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Yes but it's not like the random hacker has a 600 gig rainbow table for MD5('DATSALT' + PW). If you REALLY want to do the right thing when it comes to storing passwords, you need to use a hash algo that is computationally hard enough to brute force, it should take at least .5 sec on a good computer to compute. Every couple years, you should add another pass of the algorithm, ie. F(F(X)), to compensate for faster computers. By adding the extra pass, you won't need the original password to generate the new, revised, stronger custom hash algo. If you do this, in 10 years your passwords will still be secured. Also, salt your passwords with each a unique at least 100 random bytes, shouldn't need to be said.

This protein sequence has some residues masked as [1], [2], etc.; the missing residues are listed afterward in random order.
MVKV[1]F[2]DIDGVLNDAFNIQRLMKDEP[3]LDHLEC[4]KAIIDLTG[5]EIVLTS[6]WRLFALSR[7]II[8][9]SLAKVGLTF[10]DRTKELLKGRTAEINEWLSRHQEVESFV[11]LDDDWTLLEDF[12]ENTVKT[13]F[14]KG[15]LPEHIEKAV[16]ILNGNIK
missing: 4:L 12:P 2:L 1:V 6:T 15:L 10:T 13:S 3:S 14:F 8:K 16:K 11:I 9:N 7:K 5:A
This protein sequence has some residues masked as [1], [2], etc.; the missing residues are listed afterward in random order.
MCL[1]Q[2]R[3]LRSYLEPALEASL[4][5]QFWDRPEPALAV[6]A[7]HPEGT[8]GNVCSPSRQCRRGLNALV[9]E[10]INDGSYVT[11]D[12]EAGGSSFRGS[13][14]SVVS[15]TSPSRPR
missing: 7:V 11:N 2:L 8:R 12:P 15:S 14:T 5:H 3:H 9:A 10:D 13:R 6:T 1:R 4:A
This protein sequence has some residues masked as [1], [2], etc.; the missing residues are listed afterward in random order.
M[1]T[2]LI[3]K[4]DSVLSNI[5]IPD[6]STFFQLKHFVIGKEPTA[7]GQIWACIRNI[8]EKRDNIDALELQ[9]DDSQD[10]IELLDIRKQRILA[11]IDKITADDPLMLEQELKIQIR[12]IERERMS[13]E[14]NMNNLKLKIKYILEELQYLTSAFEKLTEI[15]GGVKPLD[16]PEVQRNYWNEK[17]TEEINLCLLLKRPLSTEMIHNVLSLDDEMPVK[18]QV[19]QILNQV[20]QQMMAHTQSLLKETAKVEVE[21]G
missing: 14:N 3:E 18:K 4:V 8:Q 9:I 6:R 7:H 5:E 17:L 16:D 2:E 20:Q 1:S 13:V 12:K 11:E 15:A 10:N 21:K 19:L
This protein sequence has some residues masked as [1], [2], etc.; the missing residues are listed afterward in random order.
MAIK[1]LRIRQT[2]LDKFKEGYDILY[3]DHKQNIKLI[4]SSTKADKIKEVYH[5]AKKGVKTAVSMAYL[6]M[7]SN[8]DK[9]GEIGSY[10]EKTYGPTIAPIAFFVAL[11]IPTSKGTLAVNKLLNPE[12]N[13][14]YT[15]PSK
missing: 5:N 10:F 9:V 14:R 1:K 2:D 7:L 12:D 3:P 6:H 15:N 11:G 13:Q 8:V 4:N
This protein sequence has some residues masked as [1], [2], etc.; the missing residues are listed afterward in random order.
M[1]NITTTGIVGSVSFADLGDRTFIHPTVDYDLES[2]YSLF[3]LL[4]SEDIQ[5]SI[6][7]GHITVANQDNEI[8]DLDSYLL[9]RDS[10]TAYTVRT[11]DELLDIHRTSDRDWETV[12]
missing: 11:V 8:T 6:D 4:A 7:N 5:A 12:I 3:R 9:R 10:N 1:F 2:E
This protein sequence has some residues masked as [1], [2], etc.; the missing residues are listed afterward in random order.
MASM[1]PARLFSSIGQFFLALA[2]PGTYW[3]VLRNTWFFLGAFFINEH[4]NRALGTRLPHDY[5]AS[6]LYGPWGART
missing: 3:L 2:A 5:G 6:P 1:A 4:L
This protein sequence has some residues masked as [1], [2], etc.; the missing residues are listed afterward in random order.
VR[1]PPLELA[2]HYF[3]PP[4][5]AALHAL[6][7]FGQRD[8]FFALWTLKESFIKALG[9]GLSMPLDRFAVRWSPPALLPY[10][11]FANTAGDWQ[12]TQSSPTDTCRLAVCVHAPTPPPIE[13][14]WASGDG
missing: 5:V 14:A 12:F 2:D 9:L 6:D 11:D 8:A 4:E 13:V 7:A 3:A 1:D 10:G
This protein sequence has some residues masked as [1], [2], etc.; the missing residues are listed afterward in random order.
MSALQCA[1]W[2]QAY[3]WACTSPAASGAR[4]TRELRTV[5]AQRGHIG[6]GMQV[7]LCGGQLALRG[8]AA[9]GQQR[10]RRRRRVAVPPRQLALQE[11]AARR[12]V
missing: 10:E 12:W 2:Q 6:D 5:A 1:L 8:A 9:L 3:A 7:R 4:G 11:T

Not an expert, but I believe rehashing the hashes is a good way to decrease entropy.

As long as the salt is added for each recursive iteration, it should destroy any kind of cryptographic hints given by hashing a hash. So you shouldn't be doing F(F(F(X))) rather it should be F(SALT + F(SALT + F(SALT+X)))

But anyhow, I was talking about increasing the security of an already-existing hash algorithm. Even if the recursive hashing isn't that much more secure, it definitely isn't less secure than one pass...

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